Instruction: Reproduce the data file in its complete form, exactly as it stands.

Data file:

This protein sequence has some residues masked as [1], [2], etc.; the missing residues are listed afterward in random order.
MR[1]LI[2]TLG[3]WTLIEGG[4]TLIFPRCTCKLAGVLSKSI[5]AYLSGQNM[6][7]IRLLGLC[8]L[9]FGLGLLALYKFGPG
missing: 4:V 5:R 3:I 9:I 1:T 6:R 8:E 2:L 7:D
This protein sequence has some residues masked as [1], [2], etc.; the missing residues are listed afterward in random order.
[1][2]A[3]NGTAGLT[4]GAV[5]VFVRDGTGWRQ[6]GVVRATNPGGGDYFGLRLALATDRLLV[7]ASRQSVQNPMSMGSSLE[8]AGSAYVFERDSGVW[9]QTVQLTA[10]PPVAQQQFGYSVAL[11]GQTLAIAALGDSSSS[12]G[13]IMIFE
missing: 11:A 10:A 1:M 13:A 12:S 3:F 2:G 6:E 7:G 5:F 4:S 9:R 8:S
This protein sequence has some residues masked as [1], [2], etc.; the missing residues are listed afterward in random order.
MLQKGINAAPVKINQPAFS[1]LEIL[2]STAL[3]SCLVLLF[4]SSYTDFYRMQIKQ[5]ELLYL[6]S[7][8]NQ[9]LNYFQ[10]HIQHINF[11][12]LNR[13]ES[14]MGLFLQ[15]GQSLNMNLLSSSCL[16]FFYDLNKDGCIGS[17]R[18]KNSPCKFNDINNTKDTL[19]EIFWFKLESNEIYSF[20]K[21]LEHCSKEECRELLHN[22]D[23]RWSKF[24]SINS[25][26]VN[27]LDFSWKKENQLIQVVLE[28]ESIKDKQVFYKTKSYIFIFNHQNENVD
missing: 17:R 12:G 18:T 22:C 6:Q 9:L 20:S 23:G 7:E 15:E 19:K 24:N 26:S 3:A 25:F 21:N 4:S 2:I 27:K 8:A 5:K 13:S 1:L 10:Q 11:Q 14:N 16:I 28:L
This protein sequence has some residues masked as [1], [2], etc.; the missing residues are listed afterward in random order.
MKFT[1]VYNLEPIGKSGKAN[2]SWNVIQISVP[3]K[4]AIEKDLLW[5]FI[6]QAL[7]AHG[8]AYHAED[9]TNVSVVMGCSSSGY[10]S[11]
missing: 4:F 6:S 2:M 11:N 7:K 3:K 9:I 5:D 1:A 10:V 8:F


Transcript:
This protein sequence has some residues masked as [1], [2], etc.; the missing residues are listed afterward in random order.
MR[1]LI[2]TLG[3]WTLIEGG[4]TLIFPRCTCKLAGVLSKSI[5]AYLSGQNM[6][7]IRLLGLC[8]L[9]FGLGLLALYKFGPG
missing: 4:V 5:R 3:I 9:I 1:T 6:R 8:E 2:L 7:D
This protein sequence has some residues masked as [1], [2], etc.; the missing residues are listed afterward in random order.
[1][2]A[3]NGTAGLT[4]GAV[5]VFVRDGTGWRQ[6]GVVRATNPGGGDYFGLRLALATDRLLV[7]ASRQSVQNPMSMGSSLE[8]AGSAYVFERDSGVW[9]QTVQLTA[10]PPVAQQQFGYSVAL[11]GQTLAIAALGDSSSS[12]G[13]IMIFE
missing: 11:A 10:A 1:M 13:A 12:S 3:F 2:G 6:E 7:G 5:F 4:S 9:R 8:S
This protein sequence has some residues masked as [1], [2], etc.; the missing residues are listed afterward in random order.
MLQKGINAAPVKINQPAFS[1]LEIL[2]STAL[3]SCLVLLF[4]SSYTDFYRMQIKQ[5]ELLYL[6]S[7][8]NQ[9]LNYFQ[10]HIQHINF[11][12]LNR[13]ES[14]MGLFLQ[15]GQSLNMNLLSSSCL[16]FFYDLNKDGCIGS[17]R[18]KNSPCKFNDINNTKDTL[19]EIFWFKLESNEIYSF[20]K[21]LEHCSKEECRELLHN[22]D[23]RWSKF[24]SINS[25][26]VN[27]LDFSWKKENQLIQVVLE[28]ESIKDKQVFYKTKSYIFIFNHQNENVD
missing: 17:R 12:G 18:T 22:C 6:Q 9:L 20:S 23:G 7:E 15:E 19:K 24:N 26:S 3:A 25:F 21:N 4:S 2:I 27:K 8:A 5:K 13:S 1:L 10:Q 11:Q 14:N 16:I 28:L
This protein sequence has some residues masked as [1], [2], etc.; the missing residues are listed afterward in random order.
MKFT[1]VYNLEPIGKSGKAN[2]SWNVIQISVP[3]K[4]AIEKDLLW[5]FI[6]QAL[7]AHG[8]AYHAED[9]TNVSVVMGCSSSGY[10]S[11]
missing: 4:F 6:S 2:M 11:N 7:K 3:K 9:I 5:D 1:A 10:V 8:F